There was one story of his career that the late George M. Pullman told with manifest delight, which is thus related by an intimate friend.
One night going out of Chicago, a long, lean, ugly man, with a wart on his cheek, came into the depot. He paid George M. Pullman 50 cents, and half a berth was assigned him. Then he took off his coat and vest and hung them up, and they fitted the peg about as well as they fitted him. Then he kicked off his boots, which were of surprising length, turned into the berth, and having an easy conscience, was sleeping like a healthy baby before the car left the depot. Along came another passenger and paid his 50 cents. In two minutes he was back at George Pullman.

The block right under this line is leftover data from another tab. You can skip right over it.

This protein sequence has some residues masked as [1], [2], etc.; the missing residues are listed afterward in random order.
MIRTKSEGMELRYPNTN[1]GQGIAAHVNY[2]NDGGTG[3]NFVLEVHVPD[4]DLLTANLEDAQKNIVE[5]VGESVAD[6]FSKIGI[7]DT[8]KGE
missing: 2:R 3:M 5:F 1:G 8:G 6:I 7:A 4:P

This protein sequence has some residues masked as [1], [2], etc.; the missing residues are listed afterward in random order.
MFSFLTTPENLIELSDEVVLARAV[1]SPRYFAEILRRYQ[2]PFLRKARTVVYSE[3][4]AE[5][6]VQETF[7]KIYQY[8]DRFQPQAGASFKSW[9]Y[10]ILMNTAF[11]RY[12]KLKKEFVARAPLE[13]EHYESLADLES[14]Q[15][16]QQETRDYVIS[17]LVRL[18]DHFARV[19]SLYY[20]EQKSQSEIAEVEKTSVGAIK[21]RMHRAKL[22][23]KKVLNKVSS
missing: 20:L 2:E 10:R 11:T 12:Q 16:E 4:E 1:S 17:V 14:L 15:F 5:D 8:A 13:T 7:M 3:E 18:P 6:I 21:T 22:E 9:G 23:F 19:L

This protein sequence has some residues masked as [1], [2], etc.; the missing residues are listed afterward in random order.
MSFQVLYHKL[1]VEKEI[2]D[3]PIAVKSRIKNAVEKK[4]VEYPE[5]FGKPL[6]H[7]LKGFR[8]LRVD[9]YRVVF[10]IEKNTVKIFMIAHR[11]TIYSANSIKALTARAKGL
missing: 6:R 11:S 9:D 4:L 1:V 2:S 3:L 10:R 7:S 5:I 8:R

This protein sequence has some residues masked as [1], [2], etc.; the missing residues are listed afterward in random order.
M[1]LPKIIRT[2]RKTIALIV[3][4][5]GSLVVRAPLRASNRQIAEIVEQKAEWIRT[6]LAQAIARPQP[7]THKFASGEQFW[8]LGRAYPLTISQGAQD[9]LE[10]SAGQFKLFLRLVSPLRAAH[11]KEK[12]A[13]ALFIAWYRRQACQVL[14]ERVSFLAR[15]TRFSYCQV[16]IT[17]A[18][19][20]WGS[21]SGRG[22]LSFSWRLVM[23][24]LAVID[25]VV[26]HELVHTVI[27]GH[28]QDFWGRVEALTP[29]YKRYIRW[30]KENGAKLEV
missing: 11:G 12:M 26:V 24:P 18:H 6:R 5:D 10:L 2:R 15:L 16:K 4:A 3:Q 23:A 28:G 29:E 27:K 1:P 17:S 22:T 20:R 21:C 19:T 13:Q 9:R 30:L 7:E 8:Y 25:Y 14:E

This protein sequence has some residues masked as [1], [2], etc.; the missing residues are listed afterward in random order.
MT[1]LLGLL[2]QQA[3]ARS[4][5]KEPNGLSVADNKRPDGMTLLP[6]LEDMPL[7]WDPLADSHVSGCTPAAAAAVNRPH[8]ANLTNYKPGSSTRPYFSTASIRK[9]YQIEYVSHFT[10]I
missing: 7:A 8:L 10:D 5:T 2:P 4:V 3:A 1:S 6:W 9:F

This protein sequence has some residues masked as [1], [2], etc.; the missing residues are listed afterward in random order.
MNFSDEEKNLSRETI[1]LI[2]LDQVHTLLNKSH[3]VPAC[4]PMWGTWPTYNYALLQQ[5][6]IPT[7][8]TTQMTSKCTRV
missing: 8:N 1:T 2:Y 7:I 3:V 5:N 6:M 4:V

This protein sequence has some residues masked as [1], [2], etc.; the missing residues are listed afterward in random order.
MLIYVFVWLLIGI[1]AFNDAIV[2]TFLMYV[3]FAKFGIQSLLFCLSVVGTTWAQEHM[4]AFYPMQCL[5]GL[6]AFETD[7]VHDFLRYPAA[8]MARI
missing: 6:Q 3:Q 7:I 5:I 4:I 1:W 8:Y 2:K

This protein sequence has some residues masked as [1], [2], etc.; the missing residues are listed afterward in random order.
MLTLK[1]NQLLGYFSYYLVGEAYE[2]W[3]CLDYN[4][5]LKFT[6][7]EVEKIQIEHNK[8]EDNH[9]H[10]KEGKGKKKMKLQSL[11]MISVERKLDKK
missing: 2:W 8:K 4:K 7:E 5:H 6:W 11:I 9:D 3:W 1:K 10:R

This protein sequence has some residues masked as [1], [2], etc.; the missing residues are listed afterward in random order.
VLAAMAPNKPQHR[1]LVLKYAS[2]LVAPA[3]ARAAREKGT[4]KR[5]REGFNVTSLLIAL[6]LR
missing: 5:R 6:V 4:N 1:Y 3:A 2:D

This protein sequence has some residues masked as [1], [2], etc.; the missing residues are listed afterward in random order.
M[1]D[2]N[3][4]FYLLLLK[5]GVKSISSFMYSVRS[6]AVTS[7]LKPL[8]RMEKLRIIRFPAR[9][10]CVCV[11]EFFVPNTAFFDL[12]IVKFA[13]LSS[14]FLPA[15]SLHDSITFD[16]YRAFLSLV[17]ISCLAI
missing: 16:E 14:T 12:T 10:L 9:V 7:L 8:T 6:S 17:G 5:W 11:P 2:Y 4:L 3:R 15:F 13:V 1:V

"There’s a man in that berth of mine." Said he, hotly, "and he’s about ten feet high. How am I going to sleep there, I’d like to know? Go and look at him."
In went Pullman—mad, too. The tall, lank man’s knees were under his chin, his arms were stretched across the bed and his feet were stored comfortably—for him. Pullman shook him until he awoke, and then told him if he wanted the whole berth he would have to pay $1.
"My dear sir," said the tall man, "a contract is a contract. I have paid you 50 cents for half this berth, and, as you see, I’m occupying it. There’s the other half," pointing to a strip about six inches wide. "Sell that and don’t disturb me again." And, so saying, the man with a wart on his face went to sleep again. He was Abraham Lincoln.